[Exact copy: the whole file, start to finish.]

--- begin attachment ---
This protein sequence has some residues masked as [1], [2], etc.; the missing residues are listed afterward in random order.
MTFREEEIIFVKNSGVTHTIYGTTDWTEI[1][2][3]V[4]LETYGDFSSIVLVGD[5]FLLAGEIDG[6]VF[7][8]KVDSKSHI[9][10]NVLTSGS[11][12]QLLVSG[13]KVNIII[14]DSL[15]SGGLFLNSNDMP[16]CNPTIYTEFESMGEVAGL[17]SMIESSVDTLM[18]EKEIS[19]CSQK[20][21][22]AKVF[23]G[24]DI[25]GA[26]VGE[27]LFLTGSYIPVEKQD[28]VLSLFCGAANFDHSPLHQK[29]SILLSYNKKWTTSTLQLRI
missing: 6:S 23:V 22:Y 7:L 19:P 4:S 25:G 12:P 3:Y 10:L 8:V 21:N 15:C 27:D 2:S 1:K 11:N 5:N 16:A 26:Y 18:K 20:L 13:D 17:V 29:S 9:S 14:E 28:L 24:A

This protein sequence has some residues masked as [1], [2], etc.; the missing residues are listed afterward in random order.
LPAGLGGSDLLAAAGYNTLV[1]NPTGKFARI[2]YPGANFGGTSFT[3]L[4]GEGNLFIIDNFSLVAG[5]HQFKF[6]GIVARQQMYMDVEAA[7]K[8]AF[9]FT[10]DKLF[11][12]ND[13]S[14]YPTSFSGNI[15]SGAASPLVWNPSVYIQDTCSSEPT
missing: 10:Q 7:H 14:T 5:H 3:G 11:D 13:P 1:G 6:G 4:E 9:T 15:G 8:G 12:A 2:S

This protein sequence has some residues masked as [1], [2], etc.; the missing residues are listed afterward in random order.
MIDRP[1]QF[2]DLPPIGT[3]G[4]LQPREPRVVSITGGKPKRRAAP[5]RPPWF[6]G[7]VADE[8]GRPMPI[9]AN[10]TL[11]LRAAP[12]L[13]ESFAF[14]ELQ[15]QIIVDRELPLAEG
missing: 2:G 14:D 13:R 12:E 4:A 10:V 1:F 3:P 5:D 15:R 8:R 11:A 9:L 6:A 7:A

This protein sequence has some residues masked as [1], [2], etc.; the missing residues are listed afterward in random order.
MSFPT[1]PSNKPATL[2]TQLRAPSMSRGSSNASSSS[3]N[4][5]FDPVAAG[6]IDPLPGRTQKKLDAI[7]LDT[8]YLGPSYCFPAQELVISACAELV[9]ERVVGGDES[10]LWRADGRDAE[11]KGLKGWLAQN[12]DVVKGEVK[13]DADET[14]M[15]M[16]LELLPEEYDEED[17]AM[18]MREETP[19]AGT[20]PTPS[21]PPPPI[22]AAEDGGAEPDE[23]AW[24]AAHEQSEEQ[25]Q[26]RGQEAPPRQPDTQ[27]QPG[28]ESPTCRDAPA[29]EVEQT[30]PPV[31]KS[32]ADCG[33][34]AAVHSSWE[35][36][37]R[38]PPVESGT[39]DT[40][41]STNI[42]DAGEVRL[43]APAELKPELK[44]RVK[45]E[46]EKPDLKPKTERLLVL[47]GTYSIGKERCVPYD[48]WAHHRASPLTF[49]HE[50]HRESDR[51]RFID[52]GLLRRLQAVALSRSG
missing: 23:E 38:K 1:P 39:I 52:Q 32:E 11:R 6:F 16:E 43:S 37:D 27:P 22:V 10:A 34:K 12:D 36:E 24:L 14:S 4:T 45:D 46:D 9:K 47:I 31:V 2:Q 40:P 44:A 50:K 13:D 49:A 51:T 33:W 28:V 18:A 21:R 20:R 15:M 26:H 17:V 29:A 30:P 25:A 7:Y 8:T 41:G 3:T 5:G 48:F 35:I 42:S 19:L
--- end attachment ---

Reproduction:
This protein sequence has some residues masked as [1], [2], etc.; the missing residues are listed afterward in random order.
MTFREEEIIFVKNSGVTHTIYGTTDWTEI[1][2][3]V[4]LETYGDFSSIVLVGD[5]FLLAGEIDG[6]VF[7][8]KVDSKSHI[9][10]NVLTSGS[11][12]QLLVSG[13]KVNIII[14]DSL[15]SGGLFLNSNDMP[16]CNPTIYTEFESMGEVAGL[17]SMIESSVDTLM[18]EKEIS[19]CSQK[20][21][22]AKVF[23]G[24]DI[25]GA[26]VGE[27]LFLTGSYIPVEKQD[28]VLSLFCGAANFDHSPLHQK[29]SILLSYNKKWTTSTLQLRI
missing: 6:S 23:V 22:Y 7:L 19:P 4:S 25:G 12:P 3:Y 10:L 8:V 21:N 15:C 27:D 2:S 1:K 11:N 5:N 16:A 26:Y 18:K 20:L 13:D 17:V 29:S 9:S 14:E 28:L 24:A

This protein sequence has some residues masked as [1], [2], etc.; the missing residues are listed afterward in random order.
LPAGLGGSDLLAAAGYNTLV[1]NPTGKFARI[2]YPGANFGGTSFT[3]L[4]GEGNLFIIDNFSLVAG[5]HQFKF[6]GIVARQQMYMDVEAA[7]K[8]AF[9]FT[10]DKLF[11][12]ND[13]S[14]YPTSFSGNI[15]SGAASPLVWNPSVYIQDTCSSEPT
missing: 10:Q 7:H 14:T 5:H 3:G 11:D 13:P 1:G 6:G 4:E 9:T 15:G 8:G 12:A 2:S

This protein sequence has some residues masked as [1], [2], etc.; the missing residues are listed afterward in random order.
MIDRP[1]QF[2]DLPPIGT[3]G[4]LQPREPRVVSITGGKPKRRAAP[5]RPPWF[6]G[7]VADE[8]GRPMPI[9]AN[10]TL[11]LRAAP[12]L[13]ESFAF[14]ELQ[15]QIIVDRELPLAEG
missing: 2:G 14:D 13:R 12:E 4:A 10:V 1:F 3:P 5:D 15:R 8:R 11:A 9:L 6:A 7:A

This protein sequence has some residues masked as [1], [2], etc.; the missing residues are listed afterward in random order.
MSFPT[1]PSNKPATL[2]TQLRAPSMSRGSSNASSSS[3]N[4][5]FDPVAAG[6]IDPLPGRTQKKLDAI[7]LDT[8]YLGPSYCFPAQELVISACAELV[9]ERVVGGDES[10]LWRADGRDAE[11]KGLKGWLAQN[12]DVVKGEVK[13]DADET[14]M[15]M[16]LELLPEEYDEED[17]AM[18]MREETP[19]AGT[20]PTPS[21]PPPPI[22]AAEDGGAEPDE[23]AW[24]AAHEQSEEQ[25]Q[26]RGQEAPPRQPDTQ[27]QPG[28]ESPTCRDAPA[29]EVEQT[30]PPV[31]KS[32]ADCG[33][34]AAVHSSWE[35][36][37]R[38]PPVESGT[39]DT[40][41]STNI[42]DAGEVRL[43]APAELKPELK[44]RVK[45]E[46]EKPDLKPKTERLLVL[47]GTYSIGKERCVPYD[48]WAHHRASPLTF[49]HE[50]HRESDR[51]RFID[52]GLLRRLQAVALSRSG
missing: 23:E 38:K 1:P 39:I 52:Q 32:E 11:R 6:F 16:E 43:S 37:D 27:P 22:V 10:A 34:K 12:D 36:E 24:L 14:S 4:T 45:D 46:D 9:K 47:I 31:V 2:Q 40:P 44:A 50:K 13:D 49:A 51:T 33:W 28:V 18:A 21:R 20:R 15:M 26:H 17:V 29:A 30:P 25:A 7:Y 8:T 41:G 3:T 5:G 48:F 35:I 42:S 19:L